As well, politicians have finally started to get their act together. A generation ago, the three big questions facing the city were: (A) what to do with the rundown and underused Lansdowne Park area; (B) how to redevelop the barren LeBreton Flats on the western edge of downtown; and (C) whether Ottawa needed a light-rail system.

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Three decades later, Lansdowne Park has finally been redeveloped as a mix of shops and restaurants, along with a redeveloped stadium, and the city is getting a new central library as part of the ever-so-slow filling-in of LeBreton Flats. An arena for the Ottawa Senators is planned for the site, and the transformation of abandoned industrial lands at nearby Chaudiere Falls into a new commercial and residential hub called Zibi will finally connect the city with the Ottawa River, and with Gatineau, on the Quebec side of the national capital region.

And in November, a spanking new LRT is scheduled to start moving passengers, the biggest infrastructure project since the Rideau Canal, and one that goes underground as it passes through the downtown core, which should help spur the renewal of the rundown parts of Centretown.

Redevelopment is far from perfect. Paul Kariouk, an architect who also teaches at Carleton University, believes that politicians at the municipal level, especially, are too quick to sell off public lands to private developers − he is particularly unhappy that Lansdowne Park is mostly a shopping mall − with little sense of creating a truly special urban environment. “They put on blinders and they don’t learn from what’s already happened in other cities in Canada and around the world,” he says.

Nonetheless, openings and reopenings abound: The old train station across from the Chateau Laurier will soon house the Senate, and a rebuilt West Block will host the House of Commons as Centre Block undergoes a decade-long restoration.

The brutalist National Arts Centre has an elegant new glass skin; the Ottawa Art Gallery reopened in new digs earlier this year. Even the dilapidated Sparks Street pedestrian mall is starting to show signs of life, thanks to encroaching new condo towers.

Most important of all, Ottawa remains remarkably affordable, which is helping fuel the third demographic trend reshaping the city: the renascent tech sector. After the dot-com bust of 2000, many of the region’s technology firms closed or downsized. But a new wave of companies led by e-commerce giant Shopify, along with the survivors from the old days, now employs 70,000 workers, many of them young hipsters drawn to Ottawa in part because the average home in May sold for $386,000, half its Toronto equivalent.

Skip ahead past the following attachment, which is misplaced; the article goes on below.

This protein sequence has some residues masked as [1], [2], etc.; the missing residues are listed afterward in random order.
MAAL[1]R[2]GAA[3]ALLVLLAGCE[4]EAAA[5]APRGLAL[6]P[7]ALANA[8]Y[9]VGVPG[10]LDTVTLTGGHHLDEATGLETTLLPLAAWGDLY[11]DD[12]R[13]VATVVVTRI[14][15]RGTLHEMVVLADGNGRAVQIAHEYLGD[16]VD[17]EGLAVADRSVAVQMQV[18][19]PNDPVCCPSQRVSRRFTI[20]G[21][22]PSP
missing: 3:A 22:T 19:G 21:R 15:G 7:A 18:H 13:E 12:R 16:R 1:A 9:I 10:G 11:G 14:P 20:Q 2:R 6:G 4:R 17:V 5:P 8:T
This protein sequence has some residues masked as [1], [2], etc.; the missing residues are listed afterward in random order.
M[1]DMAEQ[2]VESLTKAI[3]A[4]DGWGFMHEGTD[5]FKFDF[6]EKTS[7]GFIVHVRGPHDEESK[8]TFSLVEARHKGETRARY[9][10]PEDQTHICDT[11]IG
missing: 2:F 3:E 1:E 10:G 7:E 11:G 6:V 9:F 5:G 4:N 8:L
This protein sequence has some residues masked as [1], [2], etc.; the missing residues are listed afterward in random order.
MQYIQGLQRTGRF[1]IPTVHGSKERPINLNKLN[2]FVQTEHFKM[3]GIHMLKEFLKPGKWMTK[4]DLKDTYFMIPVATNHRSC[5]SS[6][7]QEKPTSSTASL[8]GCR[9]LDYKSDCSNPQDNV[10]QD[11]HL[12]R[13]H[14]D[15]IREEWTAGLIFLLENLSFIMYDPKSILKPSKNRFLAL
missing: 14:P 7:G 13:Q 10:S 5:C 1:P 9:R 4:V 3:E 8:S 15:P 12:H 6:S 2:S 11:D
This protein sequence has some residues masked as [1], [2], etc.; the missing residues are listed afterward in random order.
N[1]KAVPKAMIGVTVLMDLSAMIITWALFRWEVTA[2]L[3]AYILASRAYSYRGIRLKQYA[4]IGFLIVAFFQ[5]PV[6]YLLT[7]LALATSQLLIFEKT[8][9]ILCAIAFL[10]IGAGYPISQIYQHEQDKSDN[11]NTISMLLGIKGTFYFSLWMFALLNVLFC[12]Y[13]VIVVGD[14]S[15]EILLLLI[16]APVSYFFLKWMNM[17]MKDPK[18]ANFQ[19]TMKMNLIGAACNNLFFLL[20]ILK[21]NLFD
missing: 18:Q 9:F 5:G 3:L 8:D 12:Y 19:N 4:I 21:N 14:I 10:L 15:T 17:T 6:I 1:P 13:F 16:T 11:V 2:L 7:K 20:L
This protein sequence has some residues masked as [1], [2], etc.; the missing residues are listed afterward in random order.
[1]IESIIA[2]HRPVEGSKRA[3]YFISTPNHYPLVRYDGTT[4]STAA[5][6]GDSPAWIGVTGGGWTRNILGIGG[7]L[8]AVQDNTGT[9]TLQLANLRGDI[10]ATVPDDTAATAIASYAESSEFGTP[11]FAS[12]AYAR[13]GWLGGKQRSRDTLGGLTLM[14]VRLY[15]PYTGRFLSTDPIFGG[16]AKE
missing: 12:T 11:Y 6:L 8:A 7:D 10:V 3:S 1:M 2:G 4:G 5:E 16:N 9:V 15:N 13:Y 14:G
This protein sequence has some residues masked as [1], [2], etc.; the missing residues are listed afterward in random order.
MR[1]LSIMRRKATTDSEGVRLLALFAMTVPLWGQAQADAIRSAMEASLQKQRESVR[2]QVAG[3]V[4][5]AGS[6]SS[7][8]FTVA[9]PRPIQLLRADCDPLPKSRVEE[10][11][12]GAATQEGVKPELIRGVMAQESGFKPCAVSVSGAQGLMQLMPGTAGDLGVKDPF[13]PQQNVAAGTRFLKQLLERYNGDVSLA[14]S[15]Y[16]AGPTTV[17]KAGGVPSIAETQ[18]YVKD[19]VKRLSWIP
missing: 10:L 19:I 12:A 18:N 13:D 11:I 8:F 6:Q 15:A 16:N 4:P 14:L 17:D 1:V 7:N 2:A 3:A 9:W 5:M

Kenniy Olorunnimbe, who is 36, arrived from Lagos in 2013 to study at University of Ottawa. Today, he is a software programmer at Klipfolio, a young company of about 100 employees that helps businesses accumulate and visualize performance data.

The thing he loves most about Ottawa, he says, is that he owns a townhouse in Barrhaven, a southern suburb. “In Toronto, I could never afford that.”

“For quality of life, we can compete with any city in the world,” says Allan Wille, Klipfolio’s CEO, although he admits he tries to avoid showing off the city to potential new hires in February.

Ottawa is bound to become more interesting as its economy and population become more and more diverse.

“Anybody who is passionate about something and brave enough to take a chance and bring something different to the city will succeed,” predicts Amber Stratton, who co-owns several businesses, including yoga studios and vegetarian restaurants. “There’s so much opportunity.”

Which makes it, perhaps, the most typically Canadian city of them all.